At the Farmers' Market in the Pantiles, people watching can often be as interesting as bird watching.
Going back to a place where you used to live in the company of someone who never lived there and didn't know you when you did, can be difficult. Memories anchored only by your own life in the distant past need too much explanation to avoid being boring. Often they will seem trivial and their significance hard to explain even to oneself. How to tell Heidi with whom I travel to Forest Row on the bus yesterday, that when we lived there before World War 2, the fishmonger on the corner opposite the church was called Mrs Halibut (of course she wasn't but my memory insists that she was), or about the white bluebells among the blue ones in the wood next to the house where we lived, or the road where the house still is, which used to be unmade and full of puddles in wet weather where I paddled in my wellies, or the woman whom we met on a walk through the heather called me "ducky", a familiar endearment in those days, but new and fascinating to a five-year old?
The village is not a pretty village, though I dare say it was prettier in 1939 than it is now. Worst of all, the most conspicuous pub, with its beams, low roof and faded red brick, has a menu too long to trust, and I begin to fear that my nostalgia has prompted us to leave the bus at an unsuitable village for lunch. But a chance encounter with a woman smoking at a table outside a sad pizzeria directs us to the unpretentious Swan, where the food matches the interest of the menu and there is a table half in the sun and half in the shade, where we can sit and watch the world turn about us, and I can restore the present to its proper place.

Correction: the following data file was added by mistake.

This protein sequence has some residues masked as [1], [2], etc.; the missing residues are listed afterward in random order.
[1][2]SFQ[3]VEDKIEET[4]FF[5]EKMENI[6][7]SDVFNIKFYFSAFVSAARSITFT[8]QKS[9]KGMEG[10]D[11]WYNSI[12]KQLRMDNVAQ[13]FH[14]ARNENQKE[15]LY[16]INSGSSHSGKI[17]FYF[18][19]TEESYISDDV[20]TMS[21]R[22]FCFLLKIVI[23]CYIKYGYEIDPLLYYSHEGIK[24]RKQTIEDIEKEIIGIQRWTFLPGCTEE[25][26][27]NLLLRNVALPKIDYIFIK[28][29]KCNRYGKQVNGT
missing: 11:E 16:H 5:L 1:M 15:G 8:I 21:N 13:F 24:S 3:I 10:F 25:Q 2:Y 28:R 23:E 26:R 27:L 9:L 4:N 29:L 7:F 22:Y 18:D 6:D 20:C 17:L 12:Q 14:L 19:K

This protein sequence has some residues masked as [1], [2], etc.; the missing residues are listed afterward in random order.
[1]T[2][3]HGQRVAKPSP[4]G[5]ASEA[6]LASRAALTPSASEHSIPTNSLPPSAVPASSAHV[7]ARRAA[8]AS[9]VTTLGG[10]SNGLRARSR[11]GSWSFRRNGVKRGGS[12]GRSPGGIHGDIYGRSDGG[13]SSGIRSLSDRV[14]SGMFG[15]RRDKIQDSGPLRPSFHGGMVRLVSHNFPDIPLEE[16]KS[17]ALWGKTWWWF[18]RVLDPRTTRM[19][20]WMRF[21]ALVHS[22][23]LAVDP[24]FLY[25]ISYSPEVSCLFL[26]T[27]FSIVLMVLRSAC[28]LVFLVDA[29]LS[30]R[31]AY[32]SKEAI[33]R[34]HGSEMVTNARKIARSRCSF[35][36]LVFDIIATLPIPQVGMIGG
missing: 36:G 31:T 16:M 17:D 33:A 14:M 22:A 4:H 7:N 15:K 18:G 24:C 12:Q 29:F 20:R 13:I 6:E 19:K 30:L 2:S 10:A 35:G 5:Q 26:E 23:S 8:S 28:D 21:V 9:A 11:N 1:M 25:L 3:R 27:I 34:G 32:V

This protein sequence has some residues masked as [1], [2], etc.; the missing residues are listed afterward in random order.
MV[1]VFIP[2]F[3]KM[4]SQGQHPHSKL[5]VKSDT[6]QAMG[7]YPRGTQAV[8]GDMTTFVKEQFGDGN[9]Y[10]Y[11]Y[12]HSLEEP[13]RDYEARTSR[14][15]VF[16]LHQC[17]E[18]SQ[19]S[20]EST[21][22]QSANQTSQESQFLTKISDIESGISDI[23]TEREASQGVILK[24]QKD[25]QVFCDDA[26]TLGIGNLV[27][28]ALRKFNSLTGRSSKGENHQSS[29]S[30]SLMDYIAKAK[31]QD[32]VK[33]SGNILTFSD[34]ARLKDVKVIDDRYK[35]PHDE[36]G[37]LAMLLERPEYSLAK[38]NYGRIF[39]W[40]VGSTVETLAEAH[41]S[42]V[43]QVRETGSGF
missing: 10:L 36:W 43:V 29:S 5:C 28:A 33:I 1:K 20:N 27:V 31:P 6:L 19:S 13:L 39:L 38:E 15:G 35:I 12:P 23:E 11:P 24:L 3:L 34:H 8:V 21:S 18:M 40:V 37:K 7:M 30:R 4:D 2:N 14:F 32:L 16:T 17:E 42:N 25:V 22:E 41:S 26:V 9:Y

A man in shirt sleeves and dark grey trousers crosses the Grove walking fast considering how warm it is. He is holding his jacket (the other half of his suit, one supposes) at the neck so that it hangs down away from his body as though suspended from a hook, rather than over his arm as people usually carry a coat or jacket. He could be an actor, I think to myself, making a point about a garment, which he may not like, or which is too precious to crease.
Well you've certainly made a good job of telling us about it! It's a lovely piece, so packed with detail and richness; sometimes writing does it better than speech. But you also convey that sense of anxious responsibility one feels at trying to present something or somewhere that is important and meaningful to oneself to someone who is also important, the sense that somehow you'll let one or the other of them down...
Glad the pub food and the present was good!
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